Announcement

Collapse

Welcome to Moorcock's Miscellany


Dear reader,

Many people have given their valuable time to create a website for the pleasure of posing questions to Michael Moorcock, meeting people from around the world, and mining the site for information. Please follow one of the links above to learn more about the site.

Thank you!
See more
See less

Orson Scott Card, new (anti-gay) Superman writer [split]

Collapse
X
 
  • Filter
  • Time
  • Show
Clear All
new posts

  • Orson Scott Card, new (anti-gay) Superman writer [split]

    Some other comic news relating to gay rights here. I'm not a fan of Orson Scot Card, but I'm not sure to what extent he'll be allowed to use Superman to express is homophobia or not as the petition suggests. I'd assume not, but I thought it might be of interest. DC's response here.
    forum

    1. a meeting or assembly for the open discussion of subjects of public interest
    2. a medium for open discussion, such as a magazine
    3. a public meeting place for open discussion

  • #2
    Originally posted by The English Assassin View Post
    Some other comic news relating to gay rights here. I'm not a fan of Orson Scot Card, but I'm not sure to what extent he'll be allowed to use Superman to express is homophobia or not as the petition suggests. I'd assume not, but I thought it might be of interest. DC's response here.
    It is not possible for someone that wrote Songmaster to be homophobic, this quite confuses me. But then he wrote books about tolerance among different species and races and when the war on Iraq has started he started saying things " way too go USA, rule the world". I sold all of my books written by him, yet I still like most of them.

    From Wikipedia:
    The empire of Songmaster is a place of treachery, resembling that of ancient Rome and the Galactic Empire of Isaac Asimov's Foundation series. The book is morally ambivalent. True love, both heterosexual and homosexual, are major themes as are loyalty and honor. Fraud, kidnapping, assassination, murder are also prevalent and each of them is shown in more than one light. As with many of Card's works, this story is more about the interplay of people, and their moral issues, than it is about technology, although the Empire clearly has advanced technology.
    I am not questioning if he is anti-Gay or what, I just think Card is quite weird .

    http://en.wikipedia.org/wiki/Songmaster
    "From time to time I demonstrate the inconceivable, or mock the innocent, or give truth to liars, or shred the poses of virtue.(...) Now I am silent; this is my mood." From Sundrun's Garden, Jack Vance.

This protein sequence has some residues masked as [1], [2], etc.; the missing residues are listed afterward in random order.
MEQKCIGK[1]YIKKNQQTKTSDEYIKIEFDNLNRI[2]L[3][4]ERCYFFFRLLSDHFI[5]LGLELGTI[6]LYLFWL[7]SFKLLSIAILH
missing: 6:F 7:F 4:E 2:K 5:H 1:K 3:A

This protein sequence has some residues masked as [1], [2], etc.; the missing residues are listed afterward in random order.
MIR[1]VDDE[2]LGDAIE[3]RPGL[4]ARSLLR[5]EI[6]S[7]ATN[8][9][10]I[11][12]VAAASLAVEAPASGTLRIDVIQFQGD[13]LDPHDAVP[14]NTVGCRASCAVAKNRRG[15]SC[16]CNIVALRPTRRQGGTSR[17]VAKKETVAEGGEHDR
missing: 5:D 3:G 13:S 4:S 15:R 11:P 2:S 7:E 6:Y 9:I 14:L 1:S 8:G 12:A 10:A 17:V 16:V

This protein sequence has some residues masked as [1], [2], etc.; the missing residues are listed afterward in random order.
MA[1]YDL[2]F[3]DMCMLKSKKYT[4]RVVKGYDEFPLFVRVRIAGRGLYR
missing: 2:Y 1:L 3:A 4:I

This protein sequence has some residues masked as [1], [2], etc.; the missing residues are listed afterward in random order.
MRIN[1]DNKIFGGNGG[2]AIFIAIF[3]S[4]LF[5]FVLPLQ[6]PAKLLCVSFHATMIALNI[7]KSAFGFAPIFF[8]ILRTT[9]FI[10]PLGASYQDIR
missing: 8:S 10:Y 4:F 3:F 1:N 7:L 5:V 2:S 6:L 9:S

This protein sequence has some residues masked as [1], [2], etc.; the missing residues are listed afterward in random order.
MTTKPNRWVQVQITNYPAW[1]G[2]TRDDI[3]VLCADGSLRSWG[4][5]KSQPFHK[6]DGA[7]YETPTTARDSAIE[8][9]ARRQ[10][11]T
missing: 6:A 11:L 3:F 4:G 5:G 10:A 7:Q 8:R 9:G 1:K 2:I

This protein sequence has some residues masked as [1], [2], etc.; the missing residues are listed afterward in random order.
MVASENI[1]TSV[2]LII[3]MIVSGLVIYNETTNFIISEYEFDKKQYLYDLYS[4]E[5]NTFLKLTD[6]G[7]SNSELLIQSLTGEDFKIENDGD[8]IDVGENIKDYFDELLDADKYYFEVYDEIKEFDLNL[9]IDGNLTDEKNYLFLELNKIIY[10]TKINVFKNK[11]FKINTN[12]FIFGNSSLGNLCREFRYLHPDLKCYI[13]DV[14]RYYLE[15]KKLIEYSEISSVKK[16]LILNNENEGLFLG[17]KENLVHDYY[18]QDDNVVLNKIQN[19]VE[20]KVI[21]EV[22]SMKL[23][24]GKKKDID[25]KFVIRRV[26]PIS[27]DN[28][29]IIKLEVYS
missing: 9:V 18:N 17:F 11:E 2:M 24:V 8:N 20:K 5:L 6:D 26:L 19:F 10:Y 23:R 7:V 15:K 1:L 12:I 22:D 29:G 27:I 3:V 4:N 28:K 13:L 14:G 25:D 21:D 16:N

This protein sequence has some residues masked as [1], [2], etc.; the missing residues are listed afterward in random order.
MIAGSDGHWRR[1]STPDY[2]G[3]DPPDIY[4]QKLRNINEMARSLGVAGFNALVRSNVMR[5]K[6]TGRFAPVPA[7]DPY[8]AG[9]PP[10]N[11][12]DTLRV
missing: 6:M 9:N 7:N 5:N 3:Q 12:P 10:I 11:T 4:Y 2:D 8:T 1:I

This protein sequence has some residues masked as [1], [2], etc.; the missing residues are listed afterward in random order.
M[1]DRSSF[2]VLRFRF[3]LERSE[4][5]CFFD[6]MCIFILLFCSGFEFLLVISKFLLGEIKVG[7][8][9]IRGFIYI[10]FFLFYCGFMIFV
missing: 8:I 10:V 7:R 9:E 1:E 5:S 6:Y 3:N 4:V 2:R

"As the Greeks have created the Olympus based upon their own image and resemblance, we have created Gotham City and Metropolis and all these galaxies so similar to the corporate world, manipulative, ruthless and well paid, that conceived them." Braulio Tavares.

    Comment


    • #3
      Originally posted by zlogdan View Post
      I am not questioning if he is anti-Gay or what, I just think Card is quite weird .
      Aye, he's certainly a weirdo

      I've only read Ender's Game, which fascinated me, although not in a good way. It is an interesting book tho. I think there's a relatively subtle anti-gay subtext to that novel ("buggers"), but I can't speak for the rest of his body of work.
      forum

      1. a meeting or assembly for the open discussion of subjects of public interest
      2. a medium for open discussion, such as a magazine
      3. a public meeting place for open discussion

      Comment


      • #4
        Originally posted by zlogdan View Post
        ...
        It is not possible for someone that wrote Songmaster to be homophobic, this quite confuses me. But then he wrote books about tolerance among different species and races and when the war on Iraq has started he started saying things " way too go USA, rule the world". I sold all of my books written by him, yet I still like most of them.
        ...
        He's on the Board of Directors of this group: http://en.wikipedia.org/wiki/Nationa...age#Leadership. Check out their activities.

        Originally posted by The English Assassin View Post
        ...
        I've only read Ender's Game, which fascinated me, although not in a good way. It is an interesting book tho. I think there's a relatively subtle anti-gay subtext to that novel ("buggers"), but I can't speak for the rest of his body of work.
        He's gotten less subtle: http://www.guardian.co.uk/books/2011...gay-paedophile

        Comment


        • #5
          I know he has become more clearly homophobic and clearly against what he has said in his previous books, but then I don't care for his books any longer.

          ps Please don't corrupt my public view and mention that I have read, and liked, Orson Scott card
          Last edited by zlogdan; 02-19-2013, 06:19 AM.
          "From time to time I demonstrate the inconceivable, or mock the innocent, or give truth to liars, or shred the poses of virtue.(...) Now I am silent; this is my mood." From Sundrun's Garden, Jack Vance.
          "As the Greeks have created the Olympus based upon their own image and resemblance, we have created Gotham City and Metropolis and all these galaxies so similar to the corporate world, manipulative, ruthless and well paid, that conceived them." Braulio Tavares.

          Comment


          • #6
            More fact than suggestion these days: OSC rants again.

            One wonders if he, Frank Millar and the like have always been <insert reactionary them/us term here>, or have just lost it as they grow older, discover the world isn't listening to them and start to see the shadows of their mortality.

            Fear does indeed seem to be a weapon that will always strike its wielder.

            Comment


            • #7
              I can tell you Ladies and gentleman, I am a proud recovered OSC reader. I was a reader back in the 90s, even had the terrible habit of quoting him among my favorites. I read "Speaker For The Dead" within a day.

              I was quite surprised by his liberal views depicted in his books and was appalled by his views and judgement of how humans deal with the "different" at his Ender books. I could even say that I thought he was an humanitarian.

              Then a few years later, I read he was cheering up for American soldiers to literally "save the world" on Irak and the whole thing seemed strange to me. I sold everything I had of his works, around 9 books, and I admit to this day sometimes I regret that, but whenever he's speaking publicly these days just makes me proud of considering my self an ex reader.